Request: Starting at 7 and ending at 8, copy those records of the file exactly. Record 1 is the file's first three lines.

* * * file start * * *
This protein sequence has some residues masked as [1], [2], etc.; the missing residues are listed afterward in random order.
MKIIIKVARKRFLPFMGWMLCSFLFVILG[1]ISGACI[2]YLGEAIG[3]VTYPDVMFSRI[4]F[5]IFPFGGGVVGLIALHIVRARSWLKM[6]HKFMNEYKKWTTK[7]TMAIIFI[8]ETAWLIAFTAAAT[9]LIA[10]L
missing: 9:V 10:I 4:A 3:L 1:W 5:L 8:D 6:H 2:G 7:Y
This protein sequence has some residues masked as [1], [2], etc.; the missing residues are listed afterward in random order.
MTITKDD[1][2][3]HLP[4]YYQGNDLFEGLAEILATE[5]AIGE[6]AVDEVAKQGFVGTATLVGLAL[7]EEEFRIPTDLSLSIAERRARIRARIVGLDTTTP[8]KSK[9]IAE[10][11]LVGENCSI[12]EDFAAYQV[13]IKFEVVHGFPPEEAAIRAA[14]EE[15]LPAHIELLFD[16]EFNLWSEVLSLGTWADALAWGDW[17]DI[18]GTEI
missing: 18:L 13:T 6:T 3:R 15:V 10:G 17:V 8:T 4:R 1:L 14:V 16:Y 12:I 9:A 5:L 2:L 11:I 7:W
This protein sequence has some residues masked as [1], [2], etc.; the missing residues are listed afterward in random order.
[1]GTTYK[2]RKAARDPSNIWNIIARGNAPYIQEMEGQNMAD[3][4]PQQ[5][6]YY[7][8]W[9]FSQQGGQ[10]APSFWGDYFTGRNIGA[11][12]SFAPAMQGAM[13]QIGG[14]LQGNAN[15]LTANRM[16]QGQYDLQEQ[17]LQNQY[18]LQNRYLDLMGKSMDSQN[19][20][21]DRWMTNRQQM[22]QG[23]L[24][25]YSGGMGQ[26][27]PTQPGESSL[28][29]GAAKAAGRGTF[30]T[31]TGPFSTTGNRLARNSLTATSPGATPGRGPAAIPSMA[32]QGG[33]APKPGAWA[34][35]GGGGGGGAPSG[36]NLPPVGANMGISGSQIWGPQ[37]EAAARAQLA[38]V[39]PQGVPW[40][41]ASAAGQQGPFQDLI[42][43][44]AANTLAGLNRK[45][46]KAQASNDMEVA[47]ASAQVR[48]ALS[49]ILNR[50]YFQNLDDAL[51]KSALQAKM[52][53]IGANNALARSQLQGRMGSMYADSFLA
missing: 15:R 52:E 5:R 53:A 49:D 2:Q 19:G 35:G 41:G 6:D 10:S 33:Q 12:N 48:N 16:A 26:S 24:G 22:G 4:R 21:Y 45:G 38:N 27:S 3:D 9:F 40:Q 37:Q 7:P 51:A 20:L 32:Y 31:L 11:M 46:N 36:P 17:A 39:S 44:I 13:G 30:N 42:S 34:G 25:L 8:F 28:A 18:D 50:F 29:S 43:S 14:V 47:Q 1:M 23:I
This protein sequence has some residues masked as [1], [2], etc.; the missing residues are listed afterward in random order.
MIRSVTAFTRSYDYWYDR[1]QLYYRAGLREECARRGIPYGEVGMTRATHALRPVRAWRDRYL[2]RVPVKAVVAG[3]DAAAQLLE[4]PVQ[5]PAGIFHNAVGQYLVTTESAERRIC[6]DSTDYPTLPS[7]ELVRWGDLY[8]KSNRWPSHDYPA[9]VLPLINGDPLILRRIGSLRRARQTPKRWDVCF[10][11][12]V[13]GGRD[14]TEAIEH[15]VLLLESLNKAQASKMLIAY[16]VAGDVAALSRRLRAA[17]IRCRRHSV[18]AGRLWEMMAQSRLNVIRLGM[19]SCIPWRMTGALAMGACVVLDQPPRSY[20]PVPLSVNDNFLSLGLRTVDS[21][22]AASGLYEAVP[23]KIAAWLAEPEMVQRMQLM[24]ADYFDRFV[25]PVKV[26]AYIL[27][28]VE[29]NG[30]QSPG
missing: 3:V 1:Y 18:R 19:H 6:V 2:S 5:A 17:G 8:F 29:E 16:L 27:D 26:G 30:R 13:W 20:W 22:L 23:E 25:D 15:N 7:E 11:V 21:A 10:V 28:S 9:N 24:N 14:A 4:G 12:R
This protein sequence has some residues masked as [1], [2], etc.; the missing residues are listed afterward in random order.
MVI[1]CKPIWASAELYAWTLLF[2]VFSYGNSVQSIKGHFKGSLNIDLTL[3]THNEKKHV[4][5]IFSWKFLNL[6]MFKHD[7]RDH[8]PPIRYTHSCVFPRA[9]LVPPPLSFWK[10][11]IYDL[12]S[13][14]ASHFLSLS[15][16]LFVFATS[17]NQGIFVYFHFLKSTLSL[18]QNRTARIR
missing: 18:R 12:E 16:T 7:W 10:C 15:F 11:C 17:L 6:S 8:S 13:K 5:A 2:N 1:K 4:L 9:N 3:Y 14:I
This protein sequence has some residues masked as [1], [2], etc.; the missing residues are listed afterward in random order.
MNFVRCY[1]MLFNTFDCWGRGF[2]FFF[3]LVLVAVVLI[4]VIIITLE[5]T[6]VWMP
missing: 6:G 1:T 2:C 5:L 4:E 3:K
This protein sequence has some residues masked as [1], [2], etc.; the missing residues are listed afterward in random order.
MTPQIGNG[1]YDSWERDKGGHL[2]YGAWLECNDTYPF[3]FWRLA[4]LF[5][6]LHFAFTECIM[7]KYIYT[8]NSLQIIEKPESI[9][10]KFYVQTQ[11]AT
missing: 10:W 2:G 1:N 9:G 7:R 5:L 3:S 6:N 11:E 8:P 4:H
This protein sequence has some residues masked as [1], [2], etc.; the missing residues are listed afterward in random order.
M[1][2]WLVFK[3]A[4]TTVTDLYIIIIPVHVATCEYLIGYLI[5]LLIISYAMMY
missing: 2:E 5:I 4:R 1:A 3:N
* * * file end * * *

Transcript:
This protein sequence has some residues masked as [1], [2], etc.; the missing residues are listed afterward in random order.
MTPQIGNG[1]YDSWERDKGGHL[2]YGAWLECNDTYPF[3]FWRLA[4]LF[5][6]LHFAFTECIM[7]KYIYT[8]NSLQIIEKPESI[9][10]KFYVQTQ[11]AT
missing: 10:W 2:G 1:N 9:G 7:R 5:L 3:S 6:N 11:E 8:P 4:H
This protein sequence has some residues masked as [1], [2], etc.; the missing residues are listed afterward in random order.
M[1][2]WLVFK[3]A[4]TTVTDLYIIIIPVHVATCEYLIGYLI[5]LLIISYAMMY
missing: 2:E 5:I 4:R 1:A 3:N